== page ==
Charlie Brown Finds Balance; Controversial Calvin Klein Billboard ReplacedS

  • How cool are these Charlie Brown New Balance sneakers? Cool enough that we wish they weren't just for kids. [WWD]
  • A London artist has created Kate Moss and Agyness Deyn paper dolls which look frighteningly like the real thing. [Pipeline.Refinery29]
  • Your daily dose of the horrible: American Apparel shiny leggings for children. [Fashionista]
  • Police in France have arrested 25 suspects in relation to last December's $118 million jewel heist at Harry Winston. Members of the alleged ring had been under police surveillance for months, and when arrangements had been made between the gang and some prospective buyers, the authorities swooped in. In addition to the 25 arrests, police found weapons and $345,000 in cash. [AP]
  • Nicole Richie swears that her next collection for her House of Harlow 1960 jewelry line will be completely different than the first. In fact, it'll be "focusing more on old English, equestrian and more sophisticated looks" than the flea-market-inspired first trip out the gate. Richie's shoe and accessory lines, meanwhile, will be ready for Spring 2010. [People]
  • Dolce & Gabbana, newly internet-savvy, uploaded Fall 2009 Dolce & Gabbana and D&G campaigns to its just-launched website. Steven Klein shot Mariacarla Boscono, Edita Vilkeviciute, and Heidi Mount at a casino for Dolce & Gabbana, and Mario Testino shot Katie Fogarty, Sara Blomqvist, Stephanie Rad, Hanna Rundlof, and Ragnhild Jevne for D&G. Heidi Mount also wears a giant pink Margiela-inspired fur and poses like an ape in one. [Fashionologie]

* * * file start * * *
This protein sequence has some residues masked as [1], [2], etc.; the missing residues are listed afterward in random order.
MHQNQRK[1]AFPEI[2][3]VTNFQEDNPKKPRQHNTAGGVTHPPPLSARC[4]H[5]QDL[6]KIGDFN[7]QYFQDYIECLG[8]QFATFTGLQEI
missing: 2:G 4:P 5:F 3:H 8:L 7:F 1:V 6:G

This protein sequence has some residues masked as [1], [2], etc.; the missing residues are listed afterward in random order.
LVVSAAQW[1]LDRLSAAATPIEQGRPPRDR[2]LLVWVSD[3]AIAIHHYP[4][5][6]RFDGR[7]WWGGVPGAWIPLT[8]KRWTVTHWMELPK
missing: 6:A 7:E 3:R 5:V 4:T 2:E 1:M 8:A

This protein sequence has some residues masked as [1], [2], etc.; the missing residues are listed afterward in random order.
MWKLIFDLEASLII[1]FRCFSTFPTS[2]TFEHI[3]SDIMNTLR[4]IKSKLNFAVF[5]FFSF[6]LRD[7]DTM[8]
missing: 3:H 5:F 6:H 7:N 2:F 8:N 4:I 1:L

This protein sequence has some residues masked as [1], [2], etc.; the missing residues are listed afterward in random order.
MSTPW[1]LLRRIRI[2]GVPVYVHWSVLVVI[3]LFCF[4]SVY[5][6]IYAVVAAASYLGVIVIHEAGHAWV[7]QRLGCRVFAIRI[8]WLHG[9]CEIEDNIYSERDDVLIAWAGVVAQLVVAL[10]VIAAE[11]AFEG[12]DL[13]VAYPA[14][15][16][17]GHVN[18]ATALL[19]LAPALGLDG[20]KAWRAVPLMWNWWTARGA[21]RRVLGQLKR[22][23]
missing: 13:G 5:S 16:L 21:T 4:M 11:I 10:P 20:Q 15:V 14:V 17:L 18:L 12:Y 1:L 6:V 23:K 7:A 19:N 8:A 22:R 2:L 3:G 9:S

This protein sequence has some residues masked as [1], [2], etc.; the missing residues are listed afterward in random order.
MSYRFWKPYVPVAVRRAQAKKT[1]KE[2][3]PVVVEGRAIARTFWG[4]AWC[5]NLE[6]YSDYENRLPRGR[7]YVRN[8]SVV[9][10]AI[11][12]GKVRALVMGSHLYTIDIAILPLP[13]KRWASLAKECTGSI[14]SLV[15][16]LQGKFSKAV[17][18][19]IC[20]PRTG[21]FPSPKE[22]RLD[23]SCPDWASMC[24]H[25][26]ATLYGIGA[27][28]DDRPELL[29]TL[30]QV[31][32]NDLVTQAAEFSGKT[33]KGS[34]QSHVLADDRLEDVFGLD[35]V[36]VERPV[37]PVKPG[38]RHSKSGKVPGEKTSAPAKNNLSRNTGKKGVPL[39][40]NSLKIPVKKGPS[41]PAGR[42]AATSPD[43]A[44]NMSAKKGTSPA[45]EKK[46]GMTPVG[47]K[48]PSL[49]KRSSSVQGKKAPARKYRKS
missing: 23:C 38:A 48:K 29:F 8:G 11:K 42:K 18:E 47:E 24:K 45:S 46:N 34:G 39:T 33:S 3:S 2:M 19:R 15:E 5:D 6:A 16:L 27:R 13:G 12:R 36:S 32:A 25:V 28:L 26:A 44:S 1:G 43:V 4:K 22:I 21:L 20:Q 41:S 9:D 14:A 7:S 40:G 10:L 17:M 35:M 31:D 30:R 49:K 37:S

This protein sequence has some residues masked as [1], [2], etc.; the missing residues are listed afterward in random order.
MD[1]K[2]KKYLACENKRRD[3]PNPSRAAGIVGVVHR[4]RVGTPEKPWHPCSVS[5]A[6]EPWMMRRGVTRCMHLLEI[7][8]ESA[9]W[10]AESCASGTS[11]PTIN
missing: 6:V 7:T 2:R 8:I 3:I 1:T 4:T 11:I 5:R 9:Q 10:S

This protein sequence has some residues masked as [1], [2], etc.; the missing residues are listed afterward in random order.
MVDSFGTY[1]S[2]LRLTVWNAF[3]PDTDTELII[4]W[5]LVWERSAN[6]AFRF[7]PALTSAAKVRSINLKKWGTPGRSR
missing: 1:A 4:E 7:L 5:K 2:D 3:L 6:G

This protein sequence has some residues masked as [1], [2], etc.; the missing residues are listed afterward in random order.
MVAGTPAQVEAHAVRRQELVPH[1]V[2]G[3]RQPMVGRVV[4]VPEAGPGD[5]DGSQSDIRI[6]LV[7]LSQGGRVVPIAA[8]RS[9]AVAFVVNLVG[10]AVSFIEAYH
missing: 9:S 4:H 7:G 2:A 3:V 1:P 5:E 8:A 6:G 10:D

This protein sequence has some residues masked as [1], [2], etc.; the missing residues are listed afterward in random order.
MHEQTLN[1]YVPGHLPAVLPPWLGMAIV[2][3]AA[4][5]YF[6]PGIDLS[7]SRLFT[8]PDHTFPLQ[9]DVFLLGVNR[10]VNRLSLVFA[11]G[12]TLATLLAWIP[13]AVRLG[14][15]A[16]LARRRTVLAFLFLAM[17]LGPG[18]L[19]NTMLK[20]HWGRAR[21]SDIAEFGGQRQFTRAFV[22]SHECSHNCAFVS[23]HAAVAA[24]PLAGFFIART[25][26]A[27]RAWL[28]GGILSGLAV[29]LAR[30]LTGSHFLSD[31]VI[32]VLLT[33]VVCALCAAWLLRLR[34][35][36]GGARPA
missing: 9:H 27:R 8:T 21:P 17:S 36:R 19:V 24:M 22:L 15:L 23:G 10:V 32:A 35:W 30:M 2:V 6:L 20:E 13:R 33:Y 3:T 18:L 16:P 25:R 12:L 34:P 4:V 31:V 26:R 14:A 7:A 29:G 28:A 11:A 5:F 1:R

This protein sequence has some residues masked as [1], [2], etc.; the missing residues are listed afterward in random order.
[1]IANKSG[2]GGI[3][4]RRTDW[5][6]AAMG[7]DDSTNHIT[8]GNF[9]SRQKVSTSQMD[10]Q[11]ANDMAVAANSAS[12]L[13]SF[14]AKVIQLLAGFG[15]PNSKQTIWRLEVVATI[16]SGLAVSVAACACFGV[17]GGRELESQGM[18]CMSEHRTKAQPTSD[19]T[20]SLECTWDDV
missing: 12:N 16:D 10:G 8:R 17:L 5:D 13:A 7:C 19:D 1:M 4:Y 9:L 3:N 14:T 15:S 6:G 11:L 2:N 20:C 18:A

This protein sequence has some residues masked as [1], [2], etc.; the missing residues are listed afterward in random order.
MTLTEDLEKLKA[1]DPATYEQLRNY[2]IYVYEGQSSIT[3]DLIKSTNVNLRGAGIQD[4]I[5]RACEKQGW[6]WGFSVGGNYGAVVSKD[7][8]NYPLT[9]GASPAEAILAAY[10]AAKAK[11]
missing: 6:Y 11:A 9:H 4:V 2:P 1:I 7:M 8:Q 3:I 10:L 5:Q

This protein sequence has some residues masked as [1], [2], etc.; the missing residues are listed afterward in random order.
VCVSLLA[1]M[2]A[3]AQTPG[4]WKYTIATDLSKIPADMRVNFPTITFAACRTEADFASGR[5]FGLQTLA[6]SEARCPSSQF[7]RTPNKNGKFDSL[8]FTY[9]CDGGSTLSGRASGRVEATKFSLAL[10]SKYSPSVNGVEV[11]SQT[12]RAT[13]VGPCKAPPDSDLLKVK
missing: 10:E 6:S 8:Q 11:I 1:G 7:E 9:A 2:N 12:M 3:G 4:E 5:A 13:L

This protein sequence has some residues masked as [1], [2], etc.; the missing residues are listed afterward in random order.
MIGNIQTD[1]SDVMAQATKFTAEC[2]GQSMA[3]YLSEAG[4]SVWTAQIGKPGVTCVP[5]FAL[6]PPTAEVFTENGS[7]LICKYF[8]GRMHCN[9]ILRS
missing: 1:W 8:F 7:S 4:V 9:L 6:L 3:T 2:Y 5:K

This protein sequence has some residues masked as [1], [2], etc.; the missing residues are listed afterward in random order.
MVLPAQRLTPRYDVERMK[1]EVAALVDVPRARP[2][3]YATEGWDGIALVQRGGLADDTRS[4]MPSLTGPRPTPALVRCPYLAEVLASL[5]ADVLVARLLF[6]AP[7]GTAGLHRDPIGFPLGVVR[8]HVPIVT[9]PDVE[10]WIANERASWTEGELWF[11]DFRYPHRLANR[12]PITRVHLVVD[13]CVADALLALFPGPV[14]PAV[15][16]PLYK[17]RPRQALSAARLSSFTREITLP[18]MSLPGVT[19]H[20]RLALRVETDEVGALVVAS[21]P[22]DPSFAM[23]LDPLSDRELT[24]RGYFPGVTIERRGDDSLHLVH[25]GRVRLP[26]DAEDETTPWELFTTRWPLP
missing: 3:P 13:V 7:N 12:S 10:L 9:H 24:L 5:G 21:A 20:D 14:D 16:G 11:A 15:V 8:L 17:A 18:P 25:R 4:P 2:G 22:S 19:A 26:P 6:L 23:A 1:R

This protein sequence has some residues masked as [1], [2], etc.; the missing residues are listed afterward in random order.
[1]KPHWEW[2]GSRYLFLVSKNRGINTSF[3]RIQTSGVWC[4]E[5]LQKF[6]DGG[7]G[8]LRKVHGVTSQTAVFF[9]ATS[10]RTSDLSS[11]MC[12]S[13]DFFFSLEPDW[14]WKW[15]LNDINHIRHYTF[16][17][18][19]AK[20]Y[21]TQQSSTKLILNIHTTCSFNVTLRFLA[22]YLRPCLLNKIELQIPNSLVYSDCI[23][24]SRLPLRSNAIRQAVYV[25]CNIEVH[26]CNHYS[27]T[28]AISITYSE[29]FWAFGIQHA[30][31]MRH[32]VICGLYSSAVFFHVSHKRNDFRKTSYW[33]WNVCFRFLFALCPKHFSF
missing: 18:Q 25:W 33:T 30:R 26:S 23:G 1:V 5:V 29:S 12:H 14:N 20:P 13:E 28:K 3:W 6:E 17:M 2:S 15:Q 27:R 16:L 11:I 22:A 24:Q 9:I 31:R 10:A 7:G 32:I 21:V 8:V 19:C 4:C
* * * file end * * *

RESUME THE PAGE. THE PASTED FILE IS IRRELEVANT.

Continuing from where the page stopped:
• The New Yorker sure knows how to give a bad restaurant review. Taking in the "sterile" and "unexuberant" fare at Armani's restaurant-within-a-store on Fifth Avenue, Lauren Collins writes: "At the bar, a manager and a bartender argued, loudly. The dispute seemed to be about a pen. Their passion did not extend to a pair of women who were waiting for a table, or, once the women were seated, to their full glasses of wine, paid for and awaiting transferral." [NYr]
  • A historic Christian Science church on Park Avenue took a look at its dwindling congregation and finances, and its stellar real estate, and do the obvious thing: allow a catering company to use its building to host events, in return for necessary repairs, money, and continued access for regularly scheduled services. Even though the kind of events we're talking about here — shindigs with Sir Paul McCartney, Oscar de la Renta runway shows — are hardly Bushwick artist loft keggers, the Park Avenue set has gone all guerrilla in its opposition to the church's activities. One neighbour even parked her car in the middle of the avenue to block the access of de la Renta's show's guests. Is it too much to hope she was towed? [NYTimes]
  • A maker of hypoallergenic beauty products has decided to associate its line with the 11th birthday of Malia Obama. Tacky. [US News]
  • Natural cosmetics purveyor Dr. Hauschka is apparently swamped by demand — but, because of quality control concerns and its business philosophy based on the ideas of Rudolf Steiner (no, really), it's unwilling to expand too quickly. [Reuters]
  • The website for MDLR, Moises de la Renta's fashion line, is now live. [MDLR]